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Leukaemia case raises hopes of possible AIDS cure

Thanks to Laurie Fraser for the link.

Reposted from:

Medical professionals in Germany may have stumbled across a possible cure for AIDS after treating a man for cancer.

Doctors in the German capital Berlin were surprised to discover that a bone marrow transplant they used for the patient with leukaemia also cured him of the HIV virus.

But other scientists have warned that the cure only worked because the donor was both compatible and carrying an extremely rare double HIV resistant mutation in his genes.

Two million people die of AIDS every year and the virus has infected 33 million people worldwide.

So far all efforts to find a cure have been unsuccessful but the German discovery has raised hopes in some quarters.

Two years ago a 42-year-old American man living in Berlin was facing the prospect of dying. He had both leukaemia and AIDS.

To treat the leukaemia he had to stop taking AIDS-inhibiting treatment to undergo a bone marrow transplant.

His cancer-stricken cells were replaced by healthy stem cells from a donor who had a natural genetic resistance to the HIV virus.

Doctors specifically sought out a donor with this rare genetic mutation, called CCR5, which stops the HIV virus from attaching to infected cells.

Doctors were astounded to discover that after 20 months not only was the patient free of leukaemia, but there was no trace of the HIV virus.

Dr Gero Hutter from the Charite Hospital in Berlin stresses that the dangerous transplant operation cannot become a standard treatment for HIV.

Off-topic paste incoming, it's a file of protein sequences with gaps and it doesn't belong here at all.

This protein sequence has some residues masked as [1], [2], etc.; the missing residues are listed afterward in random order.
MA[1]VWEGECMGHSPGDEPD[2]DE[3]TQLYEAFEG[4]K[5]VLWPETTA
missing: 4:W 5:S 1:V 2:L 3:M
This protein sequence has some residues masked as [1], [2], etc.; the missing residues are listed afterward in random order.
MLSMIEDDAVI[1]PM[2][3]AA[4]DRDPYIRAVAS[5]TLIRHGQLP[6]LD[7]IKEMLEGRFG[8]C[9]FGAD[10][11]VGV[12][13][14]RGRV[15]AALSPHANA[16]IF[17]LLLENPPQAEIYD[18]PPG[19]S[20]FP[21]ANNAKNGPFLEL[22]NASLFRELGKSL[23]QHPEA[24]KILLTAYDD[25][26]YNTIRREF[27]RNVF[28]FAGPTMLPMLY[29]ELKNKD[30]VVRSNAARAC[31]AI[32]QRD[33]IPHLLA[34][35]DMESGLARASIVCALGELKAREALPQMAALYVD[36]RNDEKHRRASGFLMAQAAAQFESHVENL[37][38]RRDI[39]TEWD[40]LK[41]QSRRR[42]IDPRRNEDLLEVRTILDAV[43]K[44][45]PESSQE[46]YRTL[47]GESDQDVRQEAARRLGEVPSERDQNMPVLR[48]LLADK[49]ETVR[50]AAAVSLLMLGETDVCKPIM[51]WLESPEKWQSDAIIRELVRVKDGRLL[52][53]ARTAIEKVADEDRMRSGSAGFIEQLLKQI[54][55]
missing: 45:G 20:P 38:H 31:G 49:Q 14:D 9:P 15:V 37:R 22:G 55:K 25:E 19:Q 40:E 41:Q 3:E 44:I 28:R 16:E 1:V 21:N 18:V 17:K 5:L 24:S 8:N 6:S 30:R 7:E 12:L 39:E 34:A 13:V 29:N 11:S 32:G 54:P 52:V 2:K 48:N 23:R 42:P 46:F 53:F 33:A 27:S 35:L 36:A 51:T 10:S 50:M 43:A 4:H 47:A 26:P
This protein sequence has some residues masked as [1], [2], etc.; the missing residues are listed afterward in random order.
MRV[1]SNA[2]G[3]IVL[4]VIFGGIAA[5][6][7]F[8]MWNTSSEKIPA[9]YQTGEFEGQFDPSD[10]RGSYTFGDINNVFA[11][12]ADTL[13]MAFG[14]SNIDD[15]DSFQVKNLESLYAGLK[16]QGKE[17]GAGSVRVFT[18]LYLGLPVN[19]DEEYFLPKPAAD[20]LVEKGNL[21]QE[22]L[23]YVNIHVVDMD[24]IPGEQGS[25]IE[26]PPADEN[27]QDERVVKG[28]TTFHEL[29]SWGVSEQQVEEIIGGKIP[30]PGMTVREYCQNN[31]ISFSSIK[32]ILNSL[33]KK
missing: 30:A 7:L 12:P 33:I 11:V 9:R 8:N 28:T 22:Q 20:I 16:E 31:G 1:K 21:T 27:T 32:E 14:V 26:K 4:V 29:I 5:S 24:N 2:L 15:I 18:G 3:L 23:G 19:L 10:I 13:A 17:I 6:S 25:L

"The procedure comes with such a high mortality rate that it would be ethically unjustifiable except for this specific situation when a patient was forced to have a transplant because of another disease," he said.

But this discovery has raised new hope that gene therapy might some day cure the disease.

"It's certainly not a cure but it certainly suggests to us that if we can go down the route of looking more closely at gene-therapy that might block that CCR5 receptor," said Dr Catherine Hankins, chief scientific adviser at the UN AIDS agency in Geneva.

"Even if we can find out exactly how this patient fought HIV, we might learn more about natural protective immunity.

British immunologist Professor Philip Goulder is from Oxford University and he says he is cautiously optimistic.

"It is way into the future and it is not something that is available now but gene therapy offers a potential avenue to dealing with the HIV epidemic," he said.

"I think there haven't been that many good news stories in terms of HIV vaccine development of late so this is certainly an avenue that should be pursued."

AIDS researchers will now examine the German case to assess whether others can benefit from this surprising discovery.

Based on an AM report by Stephanie Kennedy.



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